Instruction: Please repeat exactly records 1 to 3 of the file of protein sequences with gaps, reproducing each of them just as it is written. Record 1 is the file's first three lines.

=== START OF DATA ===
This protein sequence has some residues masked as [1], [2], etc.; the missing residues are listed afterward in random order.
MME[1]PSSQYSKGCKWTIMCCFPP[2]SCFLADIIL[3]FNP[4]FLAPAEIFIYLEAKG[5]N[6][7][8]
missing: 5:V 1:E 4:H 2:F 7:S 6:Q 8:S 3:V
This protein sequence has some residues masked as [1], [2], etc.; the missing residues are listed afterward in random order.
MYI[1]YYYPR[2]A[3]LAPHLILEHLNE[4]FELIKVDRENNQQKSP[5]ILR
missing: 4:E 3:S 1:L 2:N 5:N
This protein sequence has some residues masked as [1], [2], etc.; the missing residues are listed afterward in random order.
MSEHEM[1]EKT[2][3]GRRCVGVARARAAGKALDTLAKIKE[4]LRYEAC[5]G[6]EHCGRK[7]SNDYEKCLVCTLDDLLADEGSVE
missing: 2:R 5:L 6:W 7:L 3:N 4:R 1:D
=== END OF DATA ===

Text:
This protein sequence has some residues masked as [1], [2], etc.; the missing residues are listed afterward in random order.
MME[1]PSSQYSKGCKWTIMCCFPP[2]SCFLADIIL[3]FNP[4]FLAPAEIFIYLEAKG[5]N[6][7][8]
missing: 5:V 1:E 4:H 2:F 7:S 6:Q 8:S 3:V
This protein sequence has some residues masked as [1], [2], etc.; the missing residues are listed afterward in random order.
MYI[1]YYYPR[2]A[3]LAPHLILEHLNE[4]FELIKVDRENNQQKSP[5]ILR
missing: 4:E 3:S 1:L 2:N 5:N
This protein sequence has some residues masked as [1], [2], etc.; the missing residues are listed afterward in random order.
MSEHEM[1]EKT[2][3]GRRCVGVARARAAGKALDTLAKIKE[4]LRYEAC[5]G[6]EHCGRK[7]SNDYEKCLVCTLDDLLADEGSVE
missing: 2:R 5:L 6:W 7:L 3:N 4:R 1:D